Terry pranged the company car. Again.
Julie’s work on the designs was so sloppy that you had to pay a contractor to redo them.
Donald insulted a client at a sales meeting. Now the client has gone to your competitor.
In each of those situations, if Terry, Julie, or Donald were your employees, you might suffer financial loss.
Can you sue those employees to recover what you’ve lost?
The first thing you must acknowledge, is that you and your staff are in a special kind of relationship.
Your employees are your hands and feet. They are an extension of you and your business. Whatever they do, your business is regarded as doing.
That is the concept known as vicarious liability. You are responsible for the actions your employees perform in your name.
The upshot is that in most cases it is difficult to sue your staff. If what they have done was in fact done in your name, it makes as much sense to sue them as it does to sue yourself.
But there are exceptions to this.
ACTING WITHOUT AUTHORISATION
If an employee acts outside the bounds of what you have authorised them to do, they may be at risk.
That’s because you are only liable for what your employees do in the normal course of their duties.
If they do something that you did not tell them to do, or something that was negligent, they are no longer acting as your hands and feet. They are acting in their own right and expose themselves to risk.
What sort of risk?
SUE YOUR EMPLOYEE FOR LOSS
One consequence is that they cause you loss that you can sue them to recover.
It is that cost to you, resulting from the employee’s act, that you may be able to pursue them for.
In one example, an employee was ordered to pay their employer $12,000 for sloppy architectural designs that had to be redone. The work was of such poor quality that the Court considered the employee breached the contract.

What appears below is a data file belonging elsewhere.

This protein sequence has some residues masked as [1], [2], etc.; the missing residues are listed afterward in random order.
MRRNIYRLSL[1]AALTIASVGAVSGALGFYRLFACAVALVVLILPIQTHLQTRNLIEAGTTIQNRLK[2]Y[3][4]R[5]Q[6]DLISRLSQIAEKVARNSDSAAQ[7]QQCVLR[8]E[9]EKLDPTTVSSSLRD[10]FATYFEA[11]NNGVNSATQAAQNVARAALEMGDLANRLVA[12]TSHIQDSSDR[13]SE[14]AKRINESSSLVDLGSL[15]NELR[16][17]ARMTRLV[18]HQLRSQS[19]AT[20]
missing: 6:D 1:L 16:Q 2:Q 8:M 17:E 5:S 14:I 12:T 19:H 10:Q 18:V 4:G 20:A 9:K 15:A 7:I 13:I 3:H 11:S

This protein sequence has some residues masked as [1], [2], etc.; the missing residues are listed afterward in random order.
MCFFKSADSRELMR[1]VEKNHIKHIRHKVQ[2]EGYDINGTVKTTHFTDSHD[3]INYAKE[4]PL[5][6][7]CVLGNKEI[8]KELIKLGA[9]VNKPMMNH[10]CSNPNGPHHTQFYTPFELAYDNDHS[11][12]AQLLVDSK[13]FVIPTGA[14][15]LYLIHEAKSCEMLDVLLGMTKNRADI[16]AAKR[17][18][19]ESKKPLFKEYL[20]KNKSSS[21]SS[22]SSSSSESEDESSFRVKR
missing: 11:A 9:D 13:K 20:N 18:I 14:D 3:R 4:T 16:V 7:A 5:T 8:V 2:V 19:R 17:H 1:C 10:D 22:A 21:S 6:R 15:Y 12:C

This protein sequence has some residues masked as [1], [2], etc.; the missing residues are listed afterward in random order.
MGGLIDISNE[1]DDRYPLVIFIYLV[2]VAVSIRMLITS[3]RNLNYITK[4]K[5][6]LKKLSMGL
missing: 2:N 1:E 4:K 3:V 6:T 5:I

In another case, the Employment Court cast some doubt on whether this kind of loss is recoverable if the employee is merely negligent.
But as the law stands today, it may still be possible to sue your employee for loss you suffer when they step outside the bounds of what you agreed.
A PENALTY IS POSSIBLE
There is another possible consequence to an employee’s breach.
Under the Employment Relations Act 2000, you can seek a penalty for any breach of an employment agreement.
For individuals, that means a fine of up to $10,000.
The penalty by default gets paid to the Crown. But the Employment Relations Authority has a discretion to order that it get paid to the person seeking the penalty.
So if you can show that the employee breached their employment agreement, they may be penalised. And you may get some of the proceeds.
It is possible to sue your employee, provided they have stepped outside the bounds of your contract with them. If they are no longer acting as your hands and feet, they leave themselves at risk. Damages for your loss and even a penalty are possible.
The onus is on you to clearly articulate what you expect of your staff. That way they will know exactly what you have authorised.